AMSTERDAM, May 10, 2022 /CNW/ – Our world is facing many challenges today. Together with the pandemic and its aftereffects, we now have a global climate emergency and geopolitical conflicts in Ukraine plus developing fallouts. In such a background, the theme of Geospatial World Forum 2022 is apt – Geography and Humanity. Going by the definition by National Geographic, Geography is the study of places and the relationships between people and their environments. In that way, Geography is a fundamental part of Humanity, and Humanity is always in the context Geography; they are inextricably interconnected
Today, as we stand at the crossroads between transitioning to a new industrial epoch and precluding a climate emergency, the ‘Where’ is getting more crucial than ever before.
The messages to the GWF attendees from two renowned conservation crusaders – Dr Jane Goodall and Jack Dangermond – were most poignant. In two separate video addresses, both the leaders appealed to the audience to act collectively and responsibly for a sustainable future. They also underlined how technologies can play a greater role in this.
Dr Lilian Pintea, Vice President of Conservation Science, Jane Goodall Institute, USA, was also part of the address.
The Jane Goodall Institute’s community-centred conservation and development program TACARE partners with local inhabitants to create sustainable livelihoods while promoting environmental protection. The program uses advanced technologies such as GIS and remote sensing to collaboratively design the future rather than imposing outside solutions.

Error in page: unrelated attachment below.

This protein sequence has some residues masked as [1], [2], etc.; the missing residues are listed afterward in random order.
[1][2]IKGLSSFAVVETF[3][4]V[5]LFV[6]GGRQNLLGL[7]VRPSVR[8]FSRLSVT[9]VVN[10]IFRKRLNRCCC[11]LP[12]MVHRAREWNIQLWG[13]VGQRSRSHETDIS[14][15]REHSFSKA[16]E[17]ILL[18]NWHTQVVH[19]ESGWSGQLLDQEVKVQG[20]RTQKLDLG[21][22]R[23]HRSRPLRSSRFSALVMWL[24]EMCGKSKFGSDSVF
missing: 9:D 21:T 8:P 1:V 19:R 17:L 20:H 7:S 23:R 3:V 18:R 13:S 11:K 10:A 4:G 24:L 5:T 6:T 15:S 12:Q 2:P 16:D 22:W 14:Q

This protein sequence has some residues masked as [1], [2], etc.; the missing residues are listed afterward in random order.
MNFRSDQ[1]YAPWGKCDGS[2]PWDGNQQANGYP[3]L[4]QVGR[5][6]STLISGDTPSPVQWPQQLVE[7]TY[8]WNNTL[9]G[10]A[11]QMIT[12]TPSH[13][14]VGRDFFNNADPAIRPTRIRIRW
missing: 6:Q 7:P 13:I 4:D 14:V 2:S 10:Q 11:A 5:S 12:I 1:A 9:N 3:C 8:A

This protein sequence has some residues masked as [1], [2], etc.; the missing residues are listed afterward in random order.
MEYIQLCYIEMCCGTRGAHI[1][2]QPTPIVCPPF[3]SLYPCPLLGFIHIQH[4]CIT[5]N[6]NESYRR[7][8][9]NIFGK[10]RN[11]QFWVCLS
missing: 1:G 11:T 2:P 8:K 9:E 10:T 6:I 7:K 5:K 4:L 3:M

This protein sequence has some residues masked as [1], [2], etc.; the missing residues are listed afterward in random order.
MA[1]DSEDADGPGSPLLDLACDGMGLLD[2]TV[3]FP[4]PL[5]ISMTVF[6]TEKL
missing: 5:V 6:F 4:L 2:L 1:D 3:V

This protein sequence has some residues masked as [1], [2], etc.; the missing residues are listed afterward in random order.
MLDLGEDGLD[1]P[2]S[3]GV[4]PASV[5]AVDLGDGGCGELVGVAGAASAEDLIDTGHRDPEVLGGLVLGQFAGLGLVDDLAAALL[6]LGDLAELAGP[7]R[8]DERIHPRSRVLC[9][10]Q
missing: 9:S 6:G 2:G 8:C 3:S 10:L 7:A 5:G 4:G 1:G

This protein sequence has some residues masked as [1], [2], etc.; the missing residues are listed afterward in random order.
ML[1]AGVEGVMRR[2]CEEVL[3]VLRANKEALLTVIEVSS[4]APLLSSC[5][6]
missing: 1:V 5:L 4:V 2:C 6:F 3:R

Dr. Pintea was instrumental in introducing GIS, GPS, and satellite imagery as tools for conservation as part of the TACARE program. He is a passionate advocate for working not for but with local communities and putting the tools to monitor their environment into their hands. He works with local communities on the ground and technology partners such as Esri, Maxar, Planet and others to unlock the power of technology for conservation.
Esri is a partner in the TACARE program, but even beyond the program, environment and conservation is in the DNA of Esri, and Dangermond in particular. Jack Dangermond is widely recognized for pioneering geographic information systems (GIS) for conservation and development activities, and calls GIS “a sort of intelligent nervous system for our planet at a time when humanity desperately needs one to address the environmental and humanitarian crises at hand.”
Dr Jane Goodall